The spacing in the first version just makes it easier for the reader to see how everything connects.


Once you have the basic layout, you need to identify the different grid areas. See how each div has a grid-area, and the name there matches the names in the grid-template-areas property.

When you do this, the elements slot into place automatically. The grid organises itself as if by magic. You can use grid-template-columns and grid-template-rows to set the width and wight of each section if needed – but if you don’t manually set them, they’ll get their values from the grid-area.

Nesting Grids

In the sheet in the above example, the whole sheet is a grid, but each section in the grid is also a grid. You can have grids within grids within grids. For instance, the abilities section starts:

div.traits { grid-area: abilities; display: grid; grid-template-columns: 145px 95px 30px; }
Code language: CSS (css)

grid-area identifies its place in the larger grid, then the next two lines define this div as itself a grid with three columns. This ability to nest grids inside grids is one of the most useful features of CSS grid.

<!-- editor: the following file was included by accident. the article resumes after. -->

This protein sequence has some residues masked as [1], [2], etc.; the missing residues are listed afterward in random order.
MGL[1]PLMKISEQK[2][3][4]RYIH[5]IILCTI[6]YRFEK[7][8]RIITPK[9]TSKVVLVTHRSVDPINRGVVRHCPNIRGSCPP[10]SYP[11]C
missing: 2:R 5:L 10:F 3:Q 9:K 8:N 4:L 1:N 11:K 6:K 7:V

Default Row Height and Column Width

By default, your browser will try to fit the rows into the space available, which can be a problem if you have more space than rows. Here’s a grid with just 3 rows below the title, and the browser has spread them out to try to fill the area.

That’s not ideal. You can use grid-template-rows to set the row height, but you might not always know how many rows there are, or you might have a lot of rows and don’t want to set the value for all of them.

That’s where grid-auto-rows comes in. This sets a default height, so if they are all the same you just need to set one value.

That looks much better. In this sheet, there are upwards of 20 abilities, but the player chooses which ones are visible. Having a default row height is much better than having to enter them all.

Display: Contents

This one’s a bit of a mind-bender. Normally grid affects only the elements one layer down – the direct children but not the descendants. But if you set display:contents on something, that becomes invisible to grid, and its contents get ordered by the grid.

To illustrate: imagine you have a set of abilities, each of which has 3 columns (just like above). But you want to use the Hide and Reveal Areas trick to hide entire abilities. You could put a hidden input before each element, but that’s tedious and wasteful.